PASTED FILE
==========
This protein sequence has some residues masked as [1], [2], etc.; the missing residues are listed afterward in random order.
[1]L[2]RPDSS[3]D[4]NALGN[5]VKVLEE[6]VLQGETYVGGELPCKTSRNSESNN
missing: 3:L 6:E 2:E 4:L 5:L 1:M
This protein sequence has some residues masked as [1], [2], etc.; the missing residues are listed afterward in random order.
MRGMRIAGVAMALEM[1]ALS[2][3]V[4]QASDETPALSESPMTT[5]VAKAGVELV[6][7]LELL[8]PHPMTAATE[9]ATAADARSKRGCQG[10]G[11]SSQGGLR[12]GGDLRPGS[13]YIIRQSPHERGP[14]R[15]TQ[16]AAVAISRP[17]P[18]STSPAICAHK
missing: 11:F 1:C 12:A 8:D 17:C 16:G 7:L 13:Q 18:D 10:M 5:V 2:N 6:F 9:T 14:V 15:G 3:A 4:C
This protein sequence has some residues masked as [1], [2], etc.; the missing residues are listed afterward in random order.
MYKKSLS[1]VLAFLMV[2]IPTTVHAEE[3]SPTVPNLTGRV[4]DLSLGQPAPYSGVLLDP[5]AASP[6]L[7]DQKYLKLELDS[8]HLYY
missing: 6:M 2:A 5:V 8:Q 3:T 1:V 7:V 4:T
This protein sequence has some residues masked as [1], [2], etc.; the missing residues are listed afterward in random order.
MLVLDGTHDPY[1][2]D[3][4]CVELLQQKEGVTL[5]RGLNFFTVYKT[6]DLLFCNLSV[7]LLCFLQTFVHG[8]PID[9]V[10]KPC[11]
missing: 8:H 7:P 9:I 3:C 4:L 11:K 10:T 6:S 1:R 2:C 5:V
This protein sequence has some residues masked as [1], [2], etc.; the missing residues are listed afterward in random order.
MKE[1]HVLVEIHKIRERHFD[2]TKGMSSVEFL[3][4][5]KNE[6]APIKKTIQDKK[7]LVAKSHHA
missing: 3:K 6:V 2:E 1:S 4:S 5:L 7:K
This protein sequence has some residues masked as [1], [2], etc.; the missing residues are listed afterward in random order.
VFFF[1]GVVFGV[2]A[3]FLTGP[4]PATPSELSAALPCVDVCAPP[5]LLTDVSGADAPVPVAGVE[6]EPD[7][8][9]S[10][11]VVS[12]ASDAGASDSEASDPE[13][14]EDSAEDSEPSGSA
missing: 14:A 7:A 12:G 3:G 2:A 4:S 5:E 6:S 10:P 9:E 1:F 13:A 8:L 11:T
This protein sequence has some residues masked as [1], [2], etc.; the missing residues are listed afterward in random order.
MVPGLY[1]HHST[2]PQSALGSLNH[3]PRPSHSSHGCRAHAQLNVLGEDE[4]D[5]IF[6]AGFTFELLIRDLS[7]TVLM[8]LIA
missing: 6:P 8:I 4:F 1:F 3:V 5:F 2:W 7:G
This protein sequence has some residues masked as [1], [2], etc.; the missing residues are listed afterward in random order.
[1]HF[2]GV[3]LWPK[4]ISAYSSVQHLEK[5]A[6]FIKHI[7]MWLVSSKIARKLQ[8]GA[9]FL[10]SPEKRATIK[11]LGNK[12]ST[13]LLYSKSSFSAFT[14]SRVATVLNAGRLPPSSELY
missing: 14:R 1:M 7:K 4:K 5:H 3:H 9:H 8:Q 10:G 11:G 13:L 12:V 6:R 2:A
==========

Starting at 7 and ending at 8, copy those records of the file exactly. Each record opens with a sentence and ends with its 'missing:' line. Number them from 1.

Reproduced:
This protein sequence has some residues masked as [1], [2], etc.; the missing residues are listed afterward in random order.
MVPGLY[1]HHST[2]PQSALGSLNH[3]PRPSHSSHGCRAHAQLNVLGEDE[4]D[5]IF[6]AGFTFELLIRDLS[7]TVLM[8]LIA
missing: 6:P 8:I 4:F 1:F 3:V 5:F 2:W 7:G
This protein sequence has some residues masked as [1], [2], etc.; the missing residues are listed afterward in random order.
[1]HF[2]GV[3]LWPK[4]ISAYSSVQHLEK[5]A[6]FIKHI[7]MWLVSSKIARKLQ[8]GA[9]FL[10]SPEKRATIK[11]LGNK[12]ST[13]LLYSKSSFSAFT[14]SRVATVLNAGRLPPSSELY
missing: 14:R 1:M 7:K 4:K 5:H 3:H 9:H 8:Q 10:G 11:G 13:L 12:V 6:R 2:A